• Advanced-stage disease -  Six cycles of BEACOPP (bleomycin, etoposide, doxorubicin, cyclophosphamide, vincristine, procarbazine, prednisolone) or ABVD 

Primary CNS lymphoma

For patients with primary CNS lymphoma who have adequate renal function, high-dose methotrexate, 3 g/m2 every 2 weeks for 6-8 doses, in conjunction with ART has been shown to be effective. [46, 47]  A retrospective study of 51 patients with HIV-related primary CNS lymphoma treated with high-dose methotrexate in conjunction with ART showed median overall survival of 5.7 years. [48] The addition of rituximab to methotrexate has not been associated with a clear benefit and should not be used, especially in the HIV-positive population. [49]  

For patients who cannot tolerate high-dose methotrexate, there is a paucity of evidence for alternative agents. However, whole-brain radiation or temozolomide can be considered.

Primary effusion lymphoma

Standard treatment approaches, such as CHOP, have yielded disappointing results in patients with primary effusion lymphoma (PEL). Therefore, patients with PEL should be offered clinical trials if possible. Novel treatment approaches include bortezomib, [50]  lenalidomide, [51]  or daratumumab. [52]


Treatment for Relapsed or Refractory Disease

Relapsed/refractory disease is treated similarly to its HIV-negative counterpart, with platinum-based salvage regimens such as ICE (ifosfamide, carboplatin, etoposide), DHAP (dexamethasone, high-dose cytarabine [ARA-C], cisplatin [Platinol]), or GDP (gemcitabine, dexamethasone, cisplatin) followed by autologous stem cell transplantation. Several clinical trials have shown that intensive salvage regimens followed by high-dose chemotherapy and autologous bone marrow and stem-cell transplantation are feasible and effective in chemotherapy-sensitive relapsed or refractory AIDS-related lymphoma. [53, 54, 55]

Chimeric antigen receptor (CAR) T-cell therapy has proved effective in the relapsed/refractory setting for some NHL subtypes and is recommended in patients with stable or progressive disease despite salvage therapy. [56] However, no studies have been done to specifically evaluate CAR T-cell therapy in the HIV-positive population.

Allogeneic stem cell transplantation has been performed in selected cases of relapsed HIV-related lymphoma in patients receiving combined antiretroviral therapy. Both reduced-intensity conditioning and myeloablative conditioning proved feasible. However, given the limited amount of experience and the lack of long-term efficacy data, no firm conclusions can be drawn. [57]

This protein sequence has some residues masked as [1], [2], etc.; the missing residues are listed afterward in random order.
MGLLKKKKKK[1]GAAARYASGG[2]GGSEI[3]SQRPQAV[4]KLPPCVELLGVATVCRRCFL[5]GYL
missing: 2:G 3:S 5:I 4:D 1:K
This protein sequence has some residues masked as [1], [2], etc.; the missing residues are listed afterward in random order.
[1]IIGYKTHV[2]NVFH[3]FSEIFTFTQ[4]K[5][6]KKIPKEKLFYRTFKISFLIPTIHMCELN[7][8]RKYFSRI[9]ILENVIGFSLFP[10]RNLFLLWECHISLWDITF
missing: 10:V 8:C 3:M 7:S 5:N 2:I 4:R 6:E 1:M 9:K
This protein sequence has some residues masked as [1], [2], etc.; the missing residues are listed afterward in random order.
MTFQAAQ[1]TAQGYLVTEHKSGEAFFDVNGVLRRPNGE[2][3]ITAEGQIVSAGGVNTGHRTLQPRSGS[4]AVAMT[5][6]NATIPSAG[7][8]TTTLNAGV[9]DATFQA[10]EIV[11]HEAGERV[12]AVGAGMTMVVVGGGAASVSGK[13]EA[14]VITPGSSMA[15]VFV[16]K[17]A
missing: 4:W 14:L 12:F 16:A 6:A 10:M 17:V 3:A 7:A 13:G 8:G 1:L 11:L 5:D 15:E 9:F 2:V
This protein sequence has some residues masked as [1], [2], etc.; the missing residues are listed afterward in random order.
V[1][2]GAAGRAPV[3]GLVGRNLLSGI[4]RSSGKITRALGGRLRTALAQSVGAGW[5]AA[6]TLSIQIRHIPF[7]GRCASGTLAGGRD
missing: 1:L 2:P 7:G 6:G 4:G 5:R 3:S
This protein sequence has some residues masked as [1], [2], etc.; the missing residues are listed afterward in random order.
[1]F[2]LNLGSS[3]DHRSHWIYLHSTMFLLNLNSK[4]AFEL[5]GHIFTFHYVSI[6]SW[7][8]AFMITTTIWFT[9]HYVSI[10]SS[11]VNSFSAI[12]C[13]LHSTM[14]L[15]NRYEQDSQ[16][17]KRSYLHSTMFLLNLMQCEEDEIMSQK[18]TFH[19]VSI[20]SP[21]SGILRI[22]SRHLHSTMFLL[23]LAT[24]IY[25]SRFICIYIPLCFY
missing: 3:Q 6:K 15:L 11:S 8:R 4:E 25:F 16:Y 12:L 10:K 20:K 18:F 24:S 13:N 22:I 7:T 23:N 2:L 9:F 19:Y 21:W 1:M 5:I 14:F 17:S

Supportive Care

The following is recommended for all patients with AIDS-related lymphoma [40] :

  • Begin growth factor support 24-48 hours after chemotherapy and continue past nadir to recovery of blood counts of each cycle.
  • Continue PJP prophylaxis until CD4 > 200/μL after completion of chemotherapy.
  • Provide antimicrobial prophylaxis with a quinolone during the period of neutropenia.
  • Hold azole antifungals from 24 hours prior through 24 hours post chemotherapy with agents that have CYP3A4 metabolism.
  • Provide  Mycobacterium avium complex (MAC) prophylaxis for patients with CD4 < 100/μL.
  • Strongly consider varicella-zoster virus/herpes simplex virus (VZV/HSV) prophylaxis
  • Encourage consultation with an infectious disease specialist for febrile neutropenia in the context of extensive prophylaxis and for refractory diarrhea.

Long-Term Monitoring

Follow-up visits are usually arranged every 3-4 months initially, depending on the individual patient, but these may be tailored as the condition mandates. These visits are utilized to follow response to treatment and to provide psychosocial support for the patient. During follow-up visits, it is important to ask patients about constitutional symptoms, new lymphadenopathy, or pain; patients should be educated about reporting any of these signs and symptoms to the physician.

The physical examination should focus on the presence of enlarged lymph glands and an enlarged liver or spleen. Laboratory workup should be repeated, including the minimum of a complete blood cell count with differential and a comprehensive metabolic panel. Imaging should be done only if there is suspicion of recurrence.